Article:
• Output 3.1: “Increase national maritime domain awareness among national agencies (such as the Ministry of Fisheries, Maritime Safety Authority of Fiji, Water Police and Fiji Navy), private sector (such as tourism operators and shipping lines) and local communities, as well as relevant regional and international partners and governments to further embed multidimensional security into 100% sustainable AWNJ management.” (Republic of Fiji, 2021, p. 54[1]).

  • Output 3.2: “Enhanced inter-agency information management and work delivery across multidimensional security issues” (Republic of Fiji, 2021, p. 55[1]).

  • Output 3.3: “Expand co-ordination among agencies to safeguard the ocean from land-based threats through establishment of a protocol and communication procedure through a national focal point” (Republic of Fiji, 2021, p. 56[1]).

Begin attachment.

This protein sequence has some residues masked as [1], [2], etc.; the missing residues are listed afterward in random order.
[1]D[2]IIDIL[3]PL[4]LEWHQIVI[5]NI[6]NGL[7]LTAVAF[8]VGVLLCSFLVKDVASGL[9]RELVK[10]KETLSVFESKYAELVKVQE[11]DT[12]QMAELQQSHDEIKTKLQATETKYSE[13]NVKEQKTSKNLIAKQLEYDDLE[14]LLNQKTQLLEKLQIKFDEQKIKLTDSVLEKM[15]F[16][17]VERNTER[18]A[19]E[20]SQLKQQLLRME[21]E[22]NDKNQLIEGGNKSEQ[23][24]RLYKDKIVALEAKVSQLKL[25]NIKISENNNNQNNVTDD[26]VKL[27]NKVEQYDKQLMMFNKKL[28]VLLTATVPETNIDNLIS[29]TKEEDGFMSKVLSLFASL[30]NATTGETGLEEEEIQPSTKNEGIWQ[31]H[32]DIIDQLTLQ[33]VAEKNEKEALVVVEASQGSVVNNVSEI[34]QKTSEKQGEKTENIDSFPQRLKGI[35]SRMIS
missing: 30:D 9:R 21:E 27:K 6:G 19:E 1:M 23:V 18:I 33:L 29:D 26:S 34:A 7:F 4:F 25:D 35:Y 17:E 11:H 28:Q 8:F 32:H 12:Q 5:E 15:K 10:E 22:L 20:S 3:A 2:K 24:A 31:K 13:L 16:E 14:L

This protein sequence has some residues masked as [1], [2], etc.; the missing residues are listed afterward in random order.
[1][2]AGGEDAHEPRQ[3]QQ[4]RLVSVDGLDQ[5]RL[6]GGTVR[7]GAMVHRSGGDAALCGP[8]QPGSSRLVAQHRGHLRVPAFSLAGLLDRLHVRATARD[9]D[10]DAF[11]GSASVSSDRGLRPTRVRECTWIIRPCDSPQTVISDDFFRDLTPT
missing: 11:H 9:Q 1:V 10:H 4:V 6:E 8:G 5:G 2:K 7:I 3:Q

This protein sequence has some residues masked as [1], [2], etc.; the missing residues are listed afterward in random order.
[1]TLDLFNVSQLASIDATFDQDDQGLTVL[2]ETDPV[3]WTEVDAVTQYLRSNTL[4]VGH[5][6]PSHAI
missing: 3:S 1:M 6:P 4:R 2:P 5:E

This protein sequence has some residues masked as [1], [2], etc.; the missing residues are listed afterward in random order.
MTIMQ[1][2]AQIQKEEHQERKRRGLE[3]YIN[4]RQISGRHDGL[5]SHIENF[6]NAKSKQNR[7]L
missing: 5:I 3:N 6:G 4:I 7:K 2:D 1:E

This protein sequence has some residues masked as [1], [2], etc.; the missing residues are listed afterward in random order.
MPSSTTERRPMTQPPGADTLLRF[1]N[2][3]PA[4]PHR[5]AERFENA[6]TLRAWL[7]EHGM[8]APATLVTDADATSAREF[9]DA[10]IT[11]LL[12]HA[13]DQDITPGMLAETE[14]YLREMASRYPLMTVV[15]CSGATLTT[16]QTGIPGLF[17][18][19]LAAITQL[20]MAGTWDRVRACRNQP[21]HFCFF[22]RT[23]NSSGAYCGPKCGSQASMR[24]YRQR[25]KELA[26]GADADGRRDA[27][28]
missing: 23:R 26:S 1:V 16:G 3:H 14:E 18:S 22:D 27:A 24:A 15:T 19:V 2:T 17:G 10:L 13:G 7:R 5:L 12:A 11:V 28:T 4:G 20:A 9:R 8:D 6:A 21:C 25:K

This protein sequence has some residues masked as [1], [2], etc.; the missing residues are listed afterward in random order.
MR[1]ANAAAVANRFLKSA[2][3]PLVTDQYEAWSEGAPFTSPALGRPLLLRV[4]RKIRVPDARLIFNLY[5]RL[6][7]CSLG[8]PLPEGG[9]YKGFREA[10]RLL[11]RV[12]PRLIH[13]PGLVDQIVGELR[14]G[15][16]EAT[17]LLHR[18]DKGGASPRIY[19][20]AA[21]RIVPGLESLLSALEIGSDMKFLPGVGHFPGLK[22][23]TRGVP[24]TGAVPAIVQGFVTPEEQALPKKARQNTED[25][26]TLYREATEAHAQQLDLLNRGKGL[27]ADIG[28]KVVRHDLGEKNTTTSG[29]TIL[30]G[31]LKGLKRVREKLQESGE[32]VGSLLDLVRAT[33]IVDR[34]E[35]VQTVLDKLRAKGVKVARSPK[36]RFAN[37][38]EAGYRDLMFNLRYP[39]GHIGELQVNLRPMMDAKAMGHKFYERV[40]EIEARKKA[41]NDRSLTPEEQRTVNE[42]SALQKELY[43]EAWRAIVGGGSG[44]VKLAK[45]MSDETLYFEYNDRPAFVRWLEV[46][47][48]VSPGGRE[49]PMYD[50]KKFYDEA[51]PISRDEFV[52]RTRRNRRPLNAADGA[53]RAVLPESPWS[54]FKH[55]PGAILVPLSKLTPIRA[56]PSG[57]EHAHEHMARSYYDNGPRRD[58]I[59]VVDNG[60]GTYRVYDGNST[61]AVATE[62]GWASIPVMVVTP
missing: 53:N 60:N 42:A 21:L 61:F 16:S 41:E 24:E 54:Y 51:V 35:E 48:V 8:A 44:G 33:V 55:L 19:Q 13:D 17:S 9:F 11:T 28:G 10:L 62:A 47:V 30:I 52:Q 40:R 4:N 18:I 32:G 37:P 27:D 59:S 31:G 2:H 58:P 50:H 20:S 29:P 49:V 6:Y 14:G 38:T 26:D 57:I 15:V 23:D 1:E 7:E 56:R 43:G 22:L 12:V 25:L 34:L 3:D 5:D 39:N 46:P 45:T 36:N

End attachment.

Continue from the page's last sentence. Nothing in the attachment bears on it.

• Output 3.4: “Increase enforcement through surveillance of the ocean, including designated area based management tools and fishing hotspots, and ensure compliance of all marine activities” (Republic of Fiji, 2021, p. 57[1]).

  • Output 3.5: “Strengthen regulations and mandated legislative powers where necessary, including for emergencies and use all available means to legally pursue all infringements” (Republic of Fiji, 2021, p. 58[1]).

Mineral resources on the seafloor have become among the more discussed and contentious topics of the decade. The most commonly discussed minerals centre around three primary interests:

  • manganese nodules that primarily exist within abyssal plains,

  • seafloor massive sulphides (SMS), which accrete near to hydrothermal vents,

  • cobalt crusts, which are found in seamounts (Herzig, 1999[53]).